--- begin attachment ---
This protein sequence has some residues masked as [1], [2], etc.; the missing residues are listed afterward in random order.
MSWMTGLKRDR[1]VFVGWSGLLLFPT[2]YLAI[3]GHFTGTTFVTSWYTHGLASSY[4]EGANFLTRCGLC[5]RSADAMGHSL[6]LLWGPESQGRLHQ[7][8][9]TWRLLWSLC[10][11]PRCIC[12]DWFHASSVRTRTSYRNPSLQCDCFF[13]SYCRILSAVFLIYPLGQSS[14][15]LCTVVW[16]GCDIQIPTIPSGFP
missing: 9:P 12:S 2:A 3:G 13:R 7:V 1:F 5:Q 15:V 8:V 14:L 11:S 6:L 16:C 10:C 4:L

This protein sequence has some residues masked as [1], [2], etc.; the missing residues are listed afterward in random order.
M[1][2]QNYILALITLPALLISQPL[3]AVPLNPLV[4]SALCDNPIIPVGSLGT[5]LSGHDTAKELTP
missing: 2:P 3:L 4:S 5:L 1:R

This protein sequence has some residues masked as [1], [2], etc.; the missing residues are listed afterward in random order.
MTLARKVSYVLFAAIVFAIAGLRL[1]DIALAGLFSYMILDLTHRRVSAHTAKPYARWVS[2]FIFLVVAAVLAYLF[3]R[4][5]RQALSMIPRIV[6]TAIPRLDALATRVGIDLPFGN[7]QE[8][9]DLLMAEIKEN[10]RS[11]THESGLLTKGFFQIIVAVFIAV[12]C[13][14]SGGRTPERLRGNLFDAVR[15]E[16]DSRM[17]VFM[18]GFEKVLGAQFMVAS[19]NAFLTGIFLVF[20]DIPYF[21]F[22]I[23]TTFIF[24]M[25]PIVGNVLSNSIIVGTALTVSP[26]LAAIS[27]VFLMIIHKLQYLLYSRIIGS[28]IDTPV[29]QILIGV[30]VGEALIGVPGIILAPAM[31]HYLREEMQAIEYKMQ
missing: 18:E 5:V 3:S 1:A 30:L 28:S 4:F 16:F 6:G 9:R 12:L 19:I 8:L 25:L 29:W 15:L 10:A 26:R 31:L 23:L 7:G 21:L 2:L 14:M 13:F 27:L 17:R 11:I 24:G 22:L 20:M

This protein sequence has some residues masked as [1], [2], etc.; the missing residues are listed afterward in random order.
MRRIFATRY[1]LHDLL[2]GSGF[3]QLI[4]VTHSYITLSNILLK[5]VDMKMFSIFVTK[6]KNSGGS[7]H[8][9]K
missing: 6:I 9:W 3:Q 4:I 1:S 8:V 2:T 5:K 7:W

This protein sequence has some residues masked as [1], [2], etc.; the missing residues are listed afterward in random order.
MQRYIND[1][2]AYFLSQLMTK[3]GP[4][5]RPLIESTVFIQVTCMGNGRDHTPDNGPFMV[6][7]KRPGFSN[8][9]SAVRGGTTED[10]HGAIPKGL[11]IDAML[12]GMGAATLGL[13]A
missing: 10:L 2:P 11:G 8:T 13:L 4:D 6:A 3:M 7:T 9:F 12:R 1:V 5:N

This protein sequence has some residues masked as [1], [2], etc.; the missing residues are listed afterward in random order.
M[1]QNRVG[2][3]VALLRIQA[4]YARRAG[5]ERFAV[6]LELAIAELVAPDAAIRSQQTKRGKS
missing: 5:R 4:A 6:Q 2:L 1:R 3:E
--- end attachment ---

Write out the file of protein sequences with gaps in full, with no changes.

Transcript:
This protein sequence has some residues masked as [1], [2], etc.; the missing residues are listed afterward in random order.
MSWMTGLKRDR[1]VFVGWSGLLLFPT[2]YLAI[3]GHFTGTTFVTSWYTHGLASSY[4]EGANFLTRCGLC[5]RSADAMGHSL[6]LLWGPESQGRLHQ[7][8][9]TWRLLWSLC[10][11]PRCIC[12]DWFHASSVRTRTSYRNPSLQCDCFF[13]SYCRILSAVFLIYPLGQSS[14][15]LCTVVW[16]GCDIQIPTIPSGFP
missing: 9:P 12:S 2:A 3:G 13:R 7:V 1:F 5:Q 15:V 8:V 14:L 11:S 6:L 16:C 10:C 4:L

This protein sequence has some residues masked as [1], [2], etc.; the missing residues are listed afterward in random order.
M[1][2]QNYILALITLPALLISQPL[3]AVPLNPLV[4]SALCDNPIIPVGSLGT[5]LSGHDTAKELTP
missing: 2:P 3:L 4:S 5:L 1:R

This protein sequence has some residues masked as [1], [2], etc.; the missing residues are listed afterward in random order.
MTLARKVSYVLFAAIVFAIAGLRL[1]DIALAGLFSYMILDLTHRRVSAHTAKPYARWVS[2]FIFLVVAAVLAYLF[3]R[4][5]RQALSMIPRIV[6]TAIPRLDALATRVGIDLPFGN[7]QE[8][9]DLLMAEIKEN[10]RS[11]THESGLLTKGFFQIIVAVFIAV[12]C[13][14]SGGRTPERLRGNLFDAVR[15]E[16]DSRM[17]VFM[18]GFEKVLGAQFMVAS[19]NAFLTGIFLVF[20]DIPYF[21]F[22]I[23]TTFIF[24]M[25]PIVGNVLSNSIIVGTALTVSP[26]LAAIS[27]VFLMIIHKLQYLLYSRIIGS[28]IDTPV[29]QILIGV[30]VGEALIGVPGIILAPAM[31]HYLREEMQAIEYKMQ
missing: 18:E 5:V 3:S 1:A 30:L 28:S 4:F 16:F 6:G 9:R 12:L 19:I 8:L 25:L 29:W 15:L 10:A 26:R 31:L 23:L 7:G 21:L 2:L 14:M 13:F 27:L 17:R 11:I 24:G 22:L 20:M

This protein sequence has some residues masked as [1], [2], etc.; the missing residues are listed afterward in random order.
MRRIFATRY[1]LHDLL[2]GSGF[3]QLI[4]VTHSYITLSNILLK[5]VDMKMFSIFVTK[6]KNSGGS[7]H[8][9]K
missing: 6:I 9:W 3:Q 4:I 1:S 8:V 2:T 5:K 7:W

This protein sequence has some residues masked as [1], [2], etc.; the missing residues are listed afterward in random order.
MQRYIND[1][2]AYFLSQLMTK[3]GP[4][5]RPLIESTVFIQVTCMGNGRDHTPDNGPFMV[6][7]KRPGFSN[8][9]SAVRGGTTED[10]HGAIPKGL[11]IDAML[12]GMGAATLGL[13]A
missing: 10:L 2:P 11:G 8:T 13:L 4:D 6:A 3:M 7:T 9:F 12:R 1:V 5:N

This protein sequence has some residues masked as [1], [2], etc.; the missing residues are listed afterward in random order.
M[1]QNRVG[2][3]VALLRIQA[4]YARRAG[5]ERFAV[6]LELAIAELVAPDAAIRSQQTKRGKS
missing: 5:R 4:A 6:Q 2:L 1:R 3:E